Updated: Jun 1, 2020
As you all know by now, I don't have an engineering background. Not having experience in engineering is challenging, especially when you start in high-tech. What is the product we're selling? How does a tech company operate? How can I understand what is going on around me? I am sharing some of my personal experiences in this post, and I hope it gives you some insights. Also, to my dearest techies: maybe this can help you understand "the other half" much better.
1. Ask Questions
When I first started, I asked a LOT of questions. Before working at my current company, I have never even heard of an Electronic control unit (ECU). Do you happen to know what a Field Programmable Gate Array (FPGA) is? The beautiful part about it: the engineers at my company knew this and took a lot of their time to explain basic principles (for instance, I had the chance to familiarize myself with control theory). And little by little, I understood how to maneuver in the world of engineering.
2. Listen, Read and Repeat
You can't simply ask the same questions over and over again. Make sure you always have your notebook with you and take notes. Write down essential words (words you hear in different conversations over and over again) and concepts. Why? Firstly, you listen more carefully to what the engineer is telling you, and secondly, you can always google it. Google is your friend, and sometimes you get lucky and can find descriptive articles on a specific topic. If not, well, I hope some of my posts can help you out! Once you understand the basics and how things are connected, repeat it. Talk to your friends about it (other non-techies as well as techies!) and explain it to them in your own words. If it doesn't make sense to them, they will tell you. If it does, talk to an engineer and repeat it. If they weirdly look at you and pause for a little, it only means that they are trying to figure out from which angle you're coming. If they agree, well then my fellow non-techie, you've understood a concept or word. Congrats!
3. Walk In Their Shoes
This one is also a no-brainer, but I have to bring it up. Engineers are concrete, and they know their field exceptionally well. They will talk about subjects they are passionate about and will explain everything to you. But only if you have your questions right and, you have them ready. What I mean by this is, that you have tried to understand the engineering way to go about a specific question or problem. Furthermore, try to formulate and explain your way of thinking. Obviously, you have been trained as well. Let me give you an example: as a communication specialist, my goal is to make a case and to talk to people in a way that excites them. I want people to understand why they need a certain product or service without going into too many details. For an engineer, some details are crucial and therefore you need to find common ground. You can only do this by gathering as much information as you can find (and names, they all know each other) and hit the interview or questions out of the park!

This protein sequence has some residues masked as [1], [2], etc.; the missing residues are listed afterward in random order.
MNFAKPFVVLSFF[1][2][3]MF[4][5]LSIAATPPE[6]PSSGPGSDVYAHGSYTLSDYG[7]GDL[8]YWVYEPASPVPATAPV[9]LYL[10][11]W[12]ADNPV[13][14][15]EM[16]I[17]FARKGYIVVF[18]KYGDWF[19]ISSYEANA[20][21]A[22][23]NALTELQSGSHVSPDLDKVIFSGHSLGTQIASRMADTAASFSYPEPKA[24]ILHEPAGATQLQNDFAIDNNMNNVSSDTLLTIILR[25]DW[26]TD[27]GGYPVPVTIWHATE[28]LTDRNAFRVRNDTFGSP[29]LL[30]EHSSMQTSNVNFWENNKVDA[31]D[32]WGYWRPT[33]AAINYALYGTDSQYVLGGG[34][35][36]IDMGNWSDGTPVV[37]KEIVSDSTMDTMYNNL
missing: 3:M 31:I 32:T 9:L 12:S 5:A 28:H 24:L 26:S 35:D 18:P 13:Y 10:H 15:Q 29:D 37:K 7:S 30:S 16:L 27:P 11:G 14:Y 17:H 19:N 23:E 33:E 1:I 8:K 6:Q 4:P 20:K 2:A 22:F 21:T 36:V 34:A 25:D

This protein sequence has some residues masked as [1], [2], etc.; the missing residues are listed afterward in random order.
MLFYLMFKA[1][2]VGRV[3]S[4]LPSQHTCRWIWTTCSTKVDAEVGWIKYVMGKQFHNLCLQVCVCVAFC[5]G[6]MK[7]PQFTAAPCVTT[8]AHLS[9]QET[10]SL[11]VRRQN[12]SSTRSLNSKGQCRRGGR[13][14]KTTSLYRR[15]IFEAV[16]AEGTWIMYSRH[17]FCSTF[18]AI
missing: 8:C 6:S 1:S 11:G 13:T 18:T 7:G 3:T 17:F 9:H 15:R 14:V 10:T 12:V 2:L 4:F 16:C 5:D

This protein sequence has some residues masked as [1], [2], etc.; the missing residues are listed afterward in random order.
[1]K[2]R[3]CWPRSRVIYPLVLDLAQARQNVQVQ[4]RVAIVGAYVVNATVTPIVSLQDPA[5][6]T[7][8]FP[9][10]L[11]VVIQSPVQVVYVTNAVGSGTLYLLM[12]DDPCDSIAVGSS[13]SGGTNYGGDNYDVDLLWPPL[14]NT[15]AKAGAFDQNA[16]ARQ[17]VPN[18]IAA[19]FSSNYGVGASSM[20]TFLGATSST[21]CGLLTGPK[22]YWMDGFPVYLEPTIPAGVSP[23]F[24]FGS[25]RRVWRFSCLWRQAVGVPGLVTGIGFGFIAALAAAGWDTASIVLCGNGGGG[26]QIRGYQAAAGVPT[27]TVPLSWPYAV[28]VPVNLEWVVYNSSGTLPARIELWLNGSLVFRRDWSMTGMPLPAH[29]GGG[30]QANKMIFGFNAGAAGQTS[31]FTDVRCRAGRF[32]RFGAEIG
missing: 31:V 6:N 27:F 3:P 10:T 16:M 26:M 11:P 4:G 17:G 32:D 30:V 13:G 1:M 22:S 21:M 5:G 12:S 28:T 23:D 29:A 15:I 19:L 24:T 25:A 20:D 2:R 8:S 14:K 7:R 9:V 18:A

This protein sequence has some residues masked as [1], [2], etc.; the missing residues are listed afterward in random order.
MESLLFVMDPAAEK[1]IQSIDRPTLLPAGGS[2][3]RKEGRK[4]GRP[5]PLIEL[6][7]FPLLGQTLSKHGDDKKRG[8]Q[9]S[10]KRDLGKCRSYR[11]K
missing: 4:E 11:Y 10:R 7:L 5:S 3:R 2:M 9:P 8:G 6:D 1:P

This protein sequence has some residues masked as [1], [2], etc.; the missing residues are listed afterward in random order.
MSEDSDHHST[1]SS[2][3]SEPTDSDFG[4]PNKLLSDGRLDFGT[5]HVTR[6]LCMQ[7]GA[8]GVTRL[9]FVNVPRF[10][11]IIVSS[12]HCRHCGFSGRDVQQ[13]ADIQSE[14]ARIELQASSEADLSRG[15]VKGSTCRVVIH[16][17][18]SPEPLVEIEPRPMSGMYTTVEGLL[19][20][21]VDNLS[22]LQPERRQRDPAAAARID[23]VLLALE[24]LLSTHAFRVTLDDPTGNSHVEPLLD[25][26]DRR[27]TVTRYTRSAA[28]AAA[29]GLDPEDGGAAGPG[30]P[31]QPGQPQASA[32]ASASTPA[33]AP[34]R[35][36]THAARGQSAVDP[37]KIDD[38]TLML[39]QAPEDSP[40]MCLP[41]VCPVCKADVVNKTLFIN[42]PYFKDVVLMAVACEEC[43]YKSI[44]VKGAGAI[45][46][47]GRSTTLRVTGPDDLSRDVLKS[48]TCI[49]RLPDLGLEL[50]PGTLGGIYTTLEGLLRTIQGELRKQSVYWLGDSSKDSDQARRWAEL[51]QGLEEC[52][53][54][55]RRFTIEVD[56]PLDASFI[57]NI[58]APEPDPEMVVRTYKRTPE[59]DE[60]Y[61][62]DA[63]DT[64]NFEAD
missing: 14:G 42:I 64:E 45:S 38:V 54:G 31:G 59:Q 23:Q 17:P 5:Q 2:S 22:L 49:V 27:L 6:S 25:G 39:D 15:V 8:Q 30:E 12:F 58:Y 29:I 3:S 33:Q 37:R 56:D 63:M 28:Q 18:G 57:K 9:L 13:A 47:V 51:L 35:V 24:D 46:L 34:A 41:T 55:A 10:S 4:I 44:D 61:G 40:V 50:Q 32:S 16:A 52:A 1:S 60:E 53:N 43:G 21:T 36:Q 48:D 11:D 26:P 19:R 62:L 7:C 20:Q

4. Can I still be fascinated by tech without having to code?
This question might sound a little weird. But after thorough research on the internet, I found this question asked a lot by non-techies. The collective knowledge or better assumption I might say is that if you can't code, you're a non-techie. Really? Would you agree?
Can you still be fascinated with emerging technologies and wanting to understand without having the ability to code?
I say, YES! Look, coding is not my expertise, and it never will be. Was I hired to code everything around me? No, I wasn't. I was hired to work in marketing to write success stories and plan marketing activities. Therefore, I have to understand the principles and understand how things work on a higher level. I am an inquisitive person. I can communicate and be creative. You probably see where this is going: if you want to find out about the newest technology and/or trends, ask, read, and listen!
5. Be a Bridge between The Two Worlds
What drives me to write this blog and hopefully, you can agree on this, is knowing that it's essential to understand both worlds. I have recently listened to Sara Blakely (in her masterclass and I strongly recommend taking her classes) where she talks about innovation for innovations' sake: nobody needs a dishwasher alarm! Why would anybody get up in the middle of something to unload the dishwasher? My dearest engineers, please reverse this (on a side note, and this is true, my predecessor wrote a success story on dishwashers - engineers use real-time simulation for practically everything).
The most challenging task, however, is to combine both worlds. Something might be essential for an engineer but couldn't be more boring for a non-techie. What we find fascinating or how we would approach things as non-techies wouldn't even cross an engineers' mind. I remember looking at a "beginners class" techie blog post on picture processing - NOPE, definitely not content for a non-techie. Heck, I didn't even know it was about machine learning/picture processing (and how could I?). Keep in mind even with all the research you've put in, it might still be a foolish question for an engineer. But let me tell you: that's okay, as long as you can explain why you are asking the question, there's nothing to worry about.
Furthermore, the field (in my case, real-time simulation) is so vast that many different engineers are working in various departments with different scopes. Nowadays, there is no such thing as a polymath - and you know what? Actually, YouTube is an engineers best friend to turn to for problem-solving. Their hack is our hack ;)
To sum this up, keep these five pieces of advice in your mind, and you'll be just fine! And if you want to know more about real-time simulation and all the stories that come with it, subscribe to this blog and check out my Twitter account! And as always, stay curious!